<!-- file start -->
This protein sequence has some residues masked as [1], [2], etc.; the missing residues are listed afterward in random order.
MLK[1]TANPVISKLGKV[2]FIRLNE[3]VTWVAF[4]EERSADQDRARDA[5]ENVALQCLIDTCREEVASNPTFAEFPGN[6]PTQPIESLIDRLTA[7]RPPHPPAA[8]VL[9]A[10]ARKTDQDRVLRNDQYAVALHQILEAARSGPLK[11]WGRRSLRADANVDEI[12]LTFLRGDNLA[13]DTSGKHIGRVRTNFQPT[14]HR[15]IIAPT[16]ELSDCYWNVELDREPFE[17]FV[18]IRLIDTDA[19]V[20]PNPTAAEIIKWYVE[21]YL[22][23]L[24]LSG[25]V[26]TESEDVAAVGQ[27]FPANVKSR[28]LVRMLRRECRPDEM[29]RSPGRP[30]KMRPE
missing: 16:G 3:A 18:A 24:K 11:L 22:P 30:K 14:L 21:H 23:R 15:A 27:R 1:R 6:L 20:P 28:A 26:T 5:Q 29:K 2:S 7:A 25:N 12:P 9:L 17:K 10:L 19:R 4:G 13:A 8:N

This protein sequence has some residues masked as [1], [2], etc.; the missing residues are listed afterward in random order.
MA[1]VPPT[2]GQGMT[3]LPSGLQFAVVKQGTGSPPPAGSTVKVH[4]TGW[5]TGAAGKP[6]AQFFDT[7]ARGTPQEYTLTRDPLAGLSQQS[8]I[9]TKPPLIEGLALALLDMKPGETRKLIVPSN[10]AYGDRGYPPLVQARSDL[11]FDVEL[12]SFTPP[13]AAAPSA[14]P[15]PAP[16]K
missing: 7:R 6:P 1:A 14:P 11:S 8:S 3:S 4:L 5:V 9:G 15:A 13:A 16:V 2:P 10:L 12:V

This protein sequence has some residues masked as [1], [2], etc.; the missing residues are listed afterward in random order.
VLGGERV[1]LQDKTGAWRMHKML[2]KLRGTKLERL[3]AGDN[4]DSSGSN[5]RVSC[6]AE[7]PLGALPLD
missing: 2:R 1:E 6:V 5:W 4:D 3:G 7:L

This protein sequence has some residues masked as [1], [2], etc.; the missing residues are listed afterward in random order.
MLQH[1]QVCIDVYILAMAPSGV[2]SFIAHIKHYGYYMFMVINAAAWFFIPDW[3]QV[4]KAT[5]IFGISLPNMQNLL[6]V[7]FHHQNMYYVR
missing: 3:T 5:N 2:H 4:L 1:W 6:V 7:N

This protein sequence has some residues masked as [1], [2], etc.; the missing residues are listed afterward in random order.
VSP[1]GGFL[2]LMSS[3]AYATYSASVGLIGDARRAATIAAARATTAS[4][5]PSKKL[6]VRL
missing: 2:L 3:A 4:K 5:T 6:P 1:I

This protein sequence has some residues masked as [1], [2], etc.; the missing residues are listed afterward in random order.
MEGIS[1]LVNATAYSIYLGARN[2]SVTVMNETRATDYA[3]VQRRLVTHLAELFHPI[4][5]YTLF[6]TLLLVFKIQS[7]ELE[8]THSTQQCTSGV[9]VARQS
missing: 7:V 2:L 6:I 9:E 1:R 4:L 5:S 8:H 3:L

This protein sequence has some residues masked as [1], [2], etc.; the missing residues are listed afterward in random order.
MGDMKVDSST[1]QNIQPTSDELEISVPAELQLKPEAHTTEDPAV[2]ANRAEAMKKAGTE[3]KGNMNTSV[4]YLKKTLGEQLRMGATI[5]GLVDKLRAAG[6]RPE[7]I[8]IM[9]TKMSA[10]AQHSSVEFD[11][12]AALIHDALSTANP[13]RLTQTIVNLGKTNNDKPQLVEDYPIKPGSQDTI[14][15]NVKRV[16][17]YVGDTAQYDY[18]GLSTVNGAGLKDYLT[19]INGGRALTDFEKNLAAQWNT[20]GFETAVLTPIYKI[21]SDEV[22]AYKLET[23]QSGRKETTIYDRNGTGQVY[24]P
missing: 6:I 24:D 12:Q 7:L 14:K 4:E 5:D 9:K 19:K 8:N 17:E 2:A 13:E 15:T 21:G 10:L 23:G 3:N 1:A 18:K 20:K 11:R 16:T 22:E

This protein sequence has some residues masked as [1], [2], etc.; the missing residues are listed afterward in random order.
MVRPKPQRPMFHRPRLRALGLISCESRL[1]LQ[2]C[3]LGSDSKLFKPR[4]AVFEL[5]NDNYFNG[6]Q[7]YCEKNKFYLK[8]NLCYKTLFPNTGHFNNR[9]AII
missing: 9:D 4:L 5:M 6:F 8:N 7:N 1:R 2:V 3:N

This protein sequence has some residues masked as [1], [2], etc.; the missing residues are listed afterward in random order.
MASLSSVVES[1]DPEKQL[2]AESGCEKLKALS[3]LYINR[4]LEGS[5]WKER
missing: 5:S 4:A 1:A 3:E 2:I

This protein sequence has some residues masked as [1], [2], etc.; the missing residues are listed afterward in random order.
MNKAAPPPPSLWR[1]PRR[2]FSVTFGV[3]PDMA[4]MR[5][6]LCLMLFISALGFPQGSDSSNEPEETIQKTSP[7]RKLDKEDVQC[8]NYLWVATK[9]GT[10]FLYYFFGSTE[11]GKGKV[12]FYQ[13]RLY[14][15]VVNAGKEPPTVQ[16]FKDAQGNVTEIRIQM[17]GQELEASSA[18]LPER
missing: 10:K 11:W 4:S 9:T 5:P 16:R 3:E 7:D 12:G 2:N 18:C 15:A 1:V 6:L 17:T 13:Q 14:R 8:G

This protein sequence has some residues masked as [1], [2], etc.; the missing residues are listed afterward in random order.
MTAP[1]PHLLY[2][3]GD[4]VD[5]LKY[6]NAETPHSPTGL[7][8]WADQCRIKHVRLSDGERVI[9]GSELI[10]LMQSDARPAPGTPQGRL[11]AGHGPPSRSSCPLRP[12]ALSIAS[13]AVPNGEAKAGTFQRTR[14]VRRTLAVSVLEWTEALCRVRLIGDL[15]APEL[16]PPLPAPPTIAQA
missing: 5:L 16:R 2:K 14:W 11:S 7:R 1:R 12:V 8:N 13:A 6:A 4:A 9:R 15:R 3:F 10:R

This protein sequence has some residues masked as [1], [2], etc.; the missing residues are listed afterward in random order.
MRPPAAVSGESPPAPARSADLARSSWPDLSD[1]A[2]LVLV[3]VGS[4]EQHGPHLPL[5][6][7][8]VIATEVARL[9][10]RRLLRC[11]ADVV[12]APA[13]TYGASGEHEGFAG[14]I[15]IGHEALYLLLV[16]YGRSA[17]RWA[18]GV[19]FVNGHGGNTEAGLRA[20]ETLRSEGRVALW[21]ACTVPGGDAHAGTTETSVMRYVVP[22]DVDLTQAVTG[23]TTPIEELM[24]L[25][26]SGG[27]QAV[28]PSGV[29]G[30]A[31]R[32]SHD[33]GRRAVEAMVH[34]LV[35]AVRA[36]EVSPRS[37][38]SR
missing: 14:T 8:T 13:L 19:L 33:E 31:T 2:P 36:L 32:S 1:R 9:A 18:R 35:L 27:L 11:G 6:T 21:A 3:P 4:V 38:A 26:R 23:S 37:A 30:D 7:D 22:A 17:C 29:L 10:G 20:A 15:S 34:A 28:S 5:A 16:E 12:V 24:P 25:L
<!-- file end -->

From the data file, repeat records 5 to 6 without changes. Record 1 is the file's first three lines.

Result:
This protein sequence has some residues masked as [1], [2], etc.; the missing residues are listed afterward in random order.
VSP[1]GGFL[2]LMSS[3]AYATYSASVGLIGDARRAATIAAARATTAS[4][5]PSKKL[6]VRL
missing: 2:L 3:A 4:K 5:T 6:P 1:I

This protein sequence has some residues masked as [1], [2], etc.; the missing residues are listed afterward in random order.
MEGIS[1]LVNATAYSIYLGARN[2]SVTVMNETRATDYA[3]VQRRLVTHLAELFHPI[4][5]YTLF[6]TLLLVFKIQS[7]ELE[8]THSTQQCTSGV[9]VARQS
missing: 7:V 2:L 6:I 9:E 1:R 4:L 5:S 8:H 3:L